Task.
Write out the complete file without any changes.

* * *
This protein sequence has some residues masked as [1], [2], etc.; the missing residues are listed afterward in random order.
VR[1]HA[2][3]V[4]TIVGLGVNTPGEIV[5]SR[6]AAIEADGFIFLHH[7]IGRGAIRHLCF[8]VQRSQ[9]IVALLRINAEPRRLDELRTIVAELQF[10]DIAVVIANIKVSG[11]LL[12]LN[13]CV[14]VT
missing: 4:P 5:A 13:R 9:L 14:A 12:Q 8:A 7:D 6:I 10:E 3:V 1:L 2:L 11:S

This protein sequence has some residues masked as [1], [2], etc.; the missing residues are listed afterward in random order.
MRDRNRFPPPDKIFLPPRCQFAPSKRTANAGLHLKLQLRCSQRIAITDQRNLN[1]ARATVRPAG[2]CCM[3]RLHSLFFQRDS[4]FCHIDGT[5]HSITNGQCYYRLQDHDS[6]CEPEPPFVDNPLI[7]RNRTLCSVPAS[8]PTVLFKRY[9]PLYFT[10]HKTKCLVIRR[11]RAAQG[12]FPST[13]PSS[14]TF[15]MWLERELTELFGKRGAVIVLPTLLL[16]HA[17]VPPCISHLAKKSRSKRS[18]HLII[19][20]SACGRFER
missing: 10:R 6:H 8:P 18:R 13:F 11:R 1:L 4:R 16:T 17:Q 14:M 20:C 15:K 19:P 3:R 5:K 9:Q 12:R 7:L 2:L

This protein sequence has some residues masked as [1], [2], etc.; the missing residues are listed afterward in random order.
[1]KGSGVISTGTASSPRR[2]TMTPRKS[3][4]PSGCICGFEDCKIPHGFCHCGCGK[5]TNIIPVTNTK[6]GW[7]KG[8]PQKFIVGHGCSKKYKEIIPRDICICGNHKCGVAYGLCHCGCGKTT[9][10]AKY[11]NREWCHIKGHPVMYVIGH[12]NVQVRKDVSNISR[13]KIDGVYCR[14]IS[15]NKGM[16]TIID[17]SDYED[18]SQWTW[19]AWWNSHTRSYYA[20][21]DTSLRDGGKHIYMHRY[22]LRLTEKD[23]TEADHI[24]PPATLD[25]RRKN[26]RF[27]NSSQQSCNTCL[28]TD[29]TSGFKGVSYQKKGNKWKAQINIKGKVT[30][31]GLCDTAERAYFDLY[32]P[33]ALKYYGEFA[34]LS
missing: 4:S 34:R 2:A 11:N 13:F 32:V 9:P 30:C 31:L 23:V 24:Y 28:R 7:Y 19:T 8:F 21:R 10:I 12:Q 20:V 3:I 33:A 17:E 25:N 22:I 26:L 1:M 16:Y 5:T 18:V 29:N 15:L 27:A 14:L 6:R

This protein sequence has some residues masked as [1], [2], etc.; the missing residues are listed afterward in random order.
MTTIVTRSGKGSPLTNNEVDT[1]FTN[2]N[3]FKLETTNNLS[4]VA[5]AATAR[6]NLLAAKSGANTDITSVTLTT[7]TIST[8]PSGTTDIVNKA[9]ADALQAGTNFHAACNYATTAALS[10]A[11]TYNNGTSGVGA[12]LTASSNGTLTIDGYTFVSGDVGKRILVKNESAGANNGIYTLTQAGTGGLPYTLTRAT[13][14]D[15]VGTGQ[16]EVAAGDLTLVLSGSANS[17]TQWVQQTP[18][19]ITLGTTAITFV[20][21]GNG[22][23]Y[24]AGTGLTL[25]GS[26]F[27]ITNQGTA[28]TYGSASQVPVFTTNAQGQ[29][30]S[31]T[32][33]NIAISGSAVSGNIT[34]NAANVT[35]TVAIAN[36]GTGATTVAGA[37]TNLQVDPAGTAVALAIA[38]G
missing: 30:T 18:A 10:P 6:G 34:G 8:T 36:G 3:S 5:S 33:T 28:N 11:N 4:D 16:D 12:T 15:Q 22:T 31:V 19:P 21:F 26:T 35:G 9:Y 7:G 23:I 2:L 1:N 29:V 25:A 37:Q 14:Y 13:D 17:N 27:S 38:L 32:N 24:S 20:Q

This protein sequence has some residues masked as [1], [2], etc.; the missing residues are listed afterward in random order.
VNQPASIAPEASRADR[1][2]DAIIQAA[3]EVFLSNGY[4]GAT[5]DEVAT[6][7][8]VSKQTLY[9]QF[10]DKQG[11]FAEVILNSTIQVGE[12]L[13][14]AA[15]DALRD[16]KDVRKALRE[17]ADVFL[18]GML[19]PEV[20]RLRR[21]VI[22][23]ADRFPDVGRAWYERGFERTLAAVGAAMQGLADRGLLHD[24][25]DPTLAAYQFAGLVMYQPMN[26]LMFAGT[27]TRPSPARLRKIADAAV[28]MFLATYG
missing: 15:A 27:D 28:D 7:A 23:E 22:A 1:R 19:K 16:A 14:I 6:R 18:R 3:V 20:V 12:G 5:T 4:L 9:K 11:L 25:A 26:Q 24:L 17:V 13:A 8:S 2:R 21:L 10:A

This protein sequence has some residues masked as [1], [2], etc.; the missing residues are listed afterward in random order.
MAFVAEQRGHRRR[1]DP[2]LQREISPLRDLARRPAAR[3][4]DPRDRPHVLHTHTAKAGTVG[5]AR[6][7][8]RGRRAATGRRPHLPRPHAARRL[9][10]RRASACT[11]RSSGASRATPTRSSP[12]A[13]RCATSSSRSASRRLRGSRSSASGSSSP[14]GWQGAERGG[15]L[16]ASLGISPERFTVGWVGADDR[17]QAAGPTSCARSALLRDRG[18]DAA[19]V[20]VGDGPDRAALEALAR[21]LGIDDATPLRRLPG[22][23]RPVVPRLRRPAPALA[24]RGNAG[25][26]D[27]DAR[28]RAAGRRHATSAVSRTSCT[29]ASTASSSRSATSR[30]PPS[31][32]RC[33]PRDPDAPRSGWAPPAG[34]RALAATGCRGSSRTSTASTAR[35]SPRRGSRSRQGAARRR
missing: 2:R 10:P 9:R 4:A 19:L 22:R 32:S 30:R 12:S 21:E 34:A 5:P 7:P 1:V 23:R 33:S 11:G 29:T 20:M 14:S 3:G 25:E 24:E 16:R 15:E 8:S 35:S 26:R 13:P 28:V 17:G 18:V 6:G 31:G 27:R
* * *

This protein sequence has some residues masked as [1], [2], etc.; the missing residues are listed afterward in random order.
VR[1]HA[2][3]V[4]TIVGLGVNTPGEIV[5]SR[6]AAIEADGFIFLHH[7]IGRGAIRHLCF[8]VQRSQ[9]IVALLRINAEPRRLDELRTIVAELQF[10]DIAVVIANIKVSG[11]LL[12]LN[13]CV[14]VT
missing: 4:P 5:A 13:R 9:L 14:A 12:Q 8:A 7:D 6:I 10:E 3:V 1:L 2:L 11:S

This protein sequence has some residues masked as [1], [2], etc.; the missing residues are listed afterward in random order.
MRDRNRFPPPDKIFLPPRCQFAPSKRTANAGLHLKLQLRCSQRIAITDQRNLN[1]ARATVRPAG[2]CCM[3]RLHSLFFQRDS[4]FCHIDGT[5]HSITNGQCYYRLQDHDS[6]CEPEPPFVDNPLI[7]RNRTLCSVPAS[8]PTVLFKRY[9]PLYFT[10]HKTKCLVIRR[11]RAAQG[12]FPST[13]PSS[14]TF[15]MWLERELTELFGKRGAVIVLPTLLL[16]HA[17]VPPCISHLAKKSRSKRS[18]HLII[19][20]SACGRFER
missing: 10:R 6:H 8:P 18:R 13:F 11:R 1:L 4:R 16:T 17:Q 14:M 20:C 15:K 19:P 3:R 5:K 9:Q 12:R 7:L 2:L

This protein sequence has some residues masked as [1], [2], etc.; the missing residues are listed afterward in random order.
[1]KGSGVISTGTASSPRR[2]TMTPRKS[3][4]PSGCICGFEDCKIPHGFCHCGCGK[5]TNIIPVTNTK[6]GW[7]KG[8]PQKFIVGHGCSKKYKEIIPRDICICGNHKCGVAYGLCHCGCGKTT[9][10]AKY[11]NREWCHIKGHPVMYVIGH[12]NVQVRKDVSNISR[13]KIDGVYCR[14]IS[15]NKGM[16]TIID[17]SDYED[18]SQWTW[19]AWWNSHTRSYYA[20][21]DTSLRDGGKHIYMHRY[22]LRLTEKD[23]TEADHI[24]PPATLD[25]RRKN[26]RF[27]NSSQQSCNTCL[28]TD[29]TSGFKGVSYQKKGNKWKAQINIKGKVT[30][31]GLCDTAERAYFDLY[32]P[33]ALKYYGEFA[34]LS
missing: 4:S 34:R 2:A 11:N 13:F 32:V 9:P 30:C 31:L 23:V 24:Y 28:R 7:Y 19:T 8:F 21:R 10:I 12:Q 20:V 3:I 33:A 17:E 25:N 22:I 26:L 1:M 16:Y 5:T 18:V 29:N 15:L 27:A 14:L 6:R

This protein sequence has some residues masked as [1], [2], etc.; the missing residues are listed afterward in random order.
MTTIVTRSGKGSPLTNNEVDT[1]FTN[2]N[3]FKLETTNNLS[4]VA[5]AATAR[6]NLLAAKSGANTDITSVTLTT[7]TIST[8]PSGTTDIVNKA[9]ADALQAGTNFHAACNYATTAALS[10]A[11]TYNNGTSGVGA[12]LTASSNGTLTIDGYTFVSGDVGKRILVKNESAGANNGIYTLTQAGTGGLPYTLTRAT[13][14]D[15]VGTGQ[16]EVAAGDLTLVLSGSANS[17]TQWVQQTP[18][19]ITLGTTAITFV[20][21]GNG[22][23]Y[24]AGTGLTL[25]GS[26]F[27]ITNQGTA[28]TYGSASQVPVFTTNAQGQ[29][30]S[31]T[32][33]NIAISGSAVSGNIT[34]NAANVT[35]TVAIAN[36]GTGATTVAGA[37]TNLQVDPAGTAVALAIA[38]G
missing: 30:T 18:A 10:P 6:G 34:G 8:T 36:G 3:S 5:S 33:T 28:N 11:N 4:D 16:D 12:T 15:Q 22:T 31:V 19:P 21:F 26:T 35:G 9:Y 7:G 23:I 2:L 1:N 29:V 25:A 37:Q 14:Y 13:D 17:N 27:S 38:L 32:N 24:S 20:Q

This protein sequence has some residues masked as [1], [2], etc.; the missing residues are listed afterward in random order.
VNQPASIAPEASRADR[1][2]DAIIQAA[3]EVFLSNGY[4]GAT[5]DEVAT[6][7][8]VSKQTLY[9]QF[10]DKQG[11]FAEVILNSTIQVGE[12]L[13][14]AA[15]DALRD[16]KDVRKALRE[17]ADVFL[18]GML[19]PEV[20]RLRR[21]VI[22][23]ADRFPDVGRAWYERGFERTLAAVGAAMQGLADRGLLHD[24][25]DPTLAAYQFAGLVMYQPMN[26]LMFAGT[27]TRPSPARLRKIADAAV[28]MFLATYG
missing: 15:A 27:D 28:D 7:A 23:E 22:A 1:R 19:K 16:A 14:I 6:R 18:R 3:V 20:V 12:G 5:T 4:L 9:K 11:L 25:A 26:Q 24:L 17:V 13:A 8:S 2:R 21:L 10:A

This protein sequence has some residues masked as [1], [2], etc.; the missing residues are listed afterward in random order.
MAFVAEQRGHRRR[1]DP[2]LQREISPLRDLARRPAAR[3][4]DPRDRPHVLHTHTAKAGTVG[5]AR[6][7][8]RGRRAATGRRPHLPRPHAARRL[9][10]RRASACT[11]RSSGASRATPTRSSP[12]A[13]RCATSSSRSASRRLRGSRSSASGSSSP[14]GWQGAERGG[15]L[16]ASLGISPERFTVGWVGADDR[17]QAAGPTSCARSALLRDRG[18]DAA[19]V[20]VGDGPDRAALEALAR[21]LGIDDATPLRRLPG[22][23]RPVVPRLRRPAPALA[24]RGNAG[25][26]D[27]DAR[28]RAAGRRHATSAVSRTSCT[29]ASTASSSRSATSR[30]PPS[31][32]RC[33]PRDPDAPRSGWAPPAG[34]RALAATGCRGSSRTSTASTAR[35]SPRRGSRSRQGAARRR
missing: 2:R 10:P 9:R 4:A 19:L 22:R 32:S 30:R 12:S 21:E 34:A 5:P 7:P 1:V 23:R 33:S 11:G 29:T 20:M 14:S 3:G 25:E 24:E 16:R 15:E 8:S 35:S 26:R 13:P 28:V 17:G 18:V 6:G 31:G 27:R